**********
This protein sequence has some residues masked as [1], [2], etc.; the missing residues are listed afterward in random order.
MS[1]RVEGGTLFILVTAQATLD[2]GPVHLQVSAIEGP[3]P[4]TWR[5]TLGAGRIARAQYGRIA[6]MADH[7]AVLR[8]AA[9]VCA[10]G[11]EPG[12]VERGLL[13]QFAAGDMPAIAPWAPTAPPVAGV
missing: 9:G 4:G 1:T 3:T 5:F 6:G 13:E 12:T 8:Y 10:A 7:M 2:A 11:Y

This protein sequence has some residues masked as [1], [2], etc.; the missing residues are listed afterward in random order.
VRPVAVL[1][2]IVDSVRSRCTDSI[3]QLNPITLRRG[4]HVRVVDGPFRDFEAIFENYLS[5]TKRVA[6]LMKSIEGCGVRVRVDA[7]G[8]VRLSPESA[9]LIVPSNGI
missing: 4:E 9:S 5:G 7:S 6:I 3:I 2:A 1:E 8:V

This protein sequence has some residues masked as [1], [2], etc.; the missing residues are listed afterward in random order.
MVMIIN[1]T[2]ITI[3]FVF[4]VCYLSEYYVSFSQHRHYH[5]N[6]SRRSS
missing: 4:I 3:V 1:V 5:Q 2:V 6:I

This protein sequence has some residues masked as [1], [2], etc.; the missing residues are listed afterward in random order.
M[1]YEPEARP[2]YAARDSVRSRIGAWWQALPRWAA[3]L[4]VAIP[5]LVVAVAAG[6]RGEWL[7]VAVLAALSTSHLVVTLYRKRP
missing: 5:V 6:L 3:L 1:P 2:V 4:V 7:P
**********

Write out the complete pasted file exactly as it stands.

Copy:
This protein sequence has some residues masked as [1], [2], etc.; the missing residues are listed afterward in random order.
MS[1]RVEGGTLFILVTAQATLD[2]GPVHLQVSAIEGP[3]P[4]TWR[5]TLGAGRIARAQYGRIA[6]MADH[7]AVLR[8]AA[9]VCA[10]G[11]EPG[12]VERGLL[13]QFAAGDMPAIAPWAPTAPPVAGV
missing: 9:G 4:G 1:T 3:T 5:F 6:G 13:E 12:T 8:Y 10:A 7:M 2:A 11:Y

This protein sequence has some residues masked as [1], [2], etc.; the missing residues are listed afterward in random order.
VRPVAVL[1][2]IVDSVRSRCTDSI[3]QLNPITLRRG[4]HVRVVDGPFRDFEAIFENYLS[5]TKRVA[6]LMKSIEGCGVRVRVDA[7]G[8]VRLSPESA[9]LIVPSNGI
missing: 4:E 9:S 5:G 7:S 6:I 3:I 2:A 1:E 8:V

This protein sequence has some residues masked as [1], [2], etc.; the missing residues are listed afterward in random order.
MVMIIN[1]T[2]ITI[3]FVF[4]VCYLSEYYVSFSQHRHYH[5]N[6]SRRSS
missing: 4:I 3:V 1:V 5:Q 2:V 6:I

This protein sequence has some residues masked as [1], [2], etc.; the missing residues are listed afterward in random order.
M[1]YEPEARP[2]YAARDSVRSRIGAWWQALPRWAA[3]L[4]VAIP[5]LVVAVAAG[6]RGEWL[7]VAVLAALSTSHLVVTLYRKRP
missing: 5:V 6:L 3:L 1:P 2:V 4:V 7:P